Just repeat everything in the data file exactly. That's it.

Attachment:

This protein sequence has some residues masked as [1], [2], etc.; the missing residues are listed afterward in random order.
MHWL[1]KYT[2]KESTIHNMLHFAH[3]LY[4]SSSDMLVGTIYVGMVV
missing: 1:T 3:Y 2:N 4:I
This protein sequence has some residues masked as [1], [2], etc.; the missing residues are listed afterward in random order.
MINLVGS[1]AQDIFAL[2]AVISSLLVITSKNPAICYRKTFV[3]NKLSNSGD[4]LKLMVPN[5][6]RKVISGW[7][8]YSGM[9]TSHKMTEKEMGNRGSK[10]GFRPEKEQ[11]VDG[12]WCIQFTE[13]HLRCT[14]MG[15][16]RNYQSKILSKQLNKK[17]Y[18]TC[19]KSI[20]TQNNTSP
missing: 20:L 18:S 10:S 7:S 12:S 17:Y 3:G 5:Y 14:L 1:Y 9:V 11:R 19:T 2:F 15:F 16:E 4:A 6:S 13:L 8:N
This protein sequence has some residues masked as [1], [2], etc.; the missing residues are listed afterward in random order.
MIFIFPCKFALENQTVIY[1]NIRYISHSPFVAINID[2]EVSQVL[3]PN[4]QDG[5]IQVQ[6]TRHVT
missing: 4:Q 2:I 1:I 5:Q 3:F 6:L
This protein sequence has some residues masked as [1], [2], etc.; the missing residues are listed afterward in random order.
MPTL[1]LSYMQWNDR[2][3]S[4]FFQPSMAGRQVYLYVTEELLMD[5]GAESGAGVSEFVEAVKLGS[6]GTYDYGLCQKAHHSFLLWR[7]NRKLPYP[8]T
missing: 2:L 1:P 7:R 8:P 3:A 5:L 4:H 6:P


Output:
This protein sequence has some residues masked as [1], [2], etc.; the missing residues are listed afterward in random order.
MHWL[1]KYT[2]KESTIHNMLHFAH[3]LY[4]SSSDMLVGTIYVGMVV
missing: 1:T 3:Y 2:N 4:I
This protein sequence has some residues masked as [1], [2], etc.; the missing residues are listed afterward in random order.
MINLVGS[1]AQDIFAL[2]AVISSLLVITSKNPAICYRKTFV[3]NKLSNSGD[4]LKLMVPN[5][6]RKVISGW[7][8]YSGM[9]TSHKMTEKEMGNRGSK[10]GFRPEKEQ[11]VDG[12]WCIQFTE[13]HLRCT[14]MG[15][16]RNYQSKILSKQLNKK[17]Y[18]TC[19]KSI[20]TQNNTSP
missing: 20:L 18:S 10:S 7:S 12:S 17:Y 3:G 5:Y 14:L 1:Y 9:V 11:R 19:T 2:F 15:F 16:E 4:A 6:S 13:L 8:N
This protein sequence has some residues masked as [1], [2], etc.; the missing residues are listed afterward in random order.
MIFIFPCKFALENQTVIY[1]NIRYISHSPFVAINID[2]EVSQVL[3]PN[4]QDG[5]IQVQ[6]TRHVT
missing: 4:Q 2:I 1:I 5:Q 3:F 6:L
This protein sequence has some residues masked as [1], [2], etc.; the missing residues are listed afterward in random order.
MPTL[1]LSYMQWNDR[2][3]S[4]FFQPSMAGRQVYLYVTEELLMD[5]GAESGAGVSEFVEAVKLGS[6]GTYDYGLCQKAHHSFLLWR[7]NRKLPYP[8]T
missing: 2:L 1:P 7:R 8:P 3:A 5:L 4:H 6:P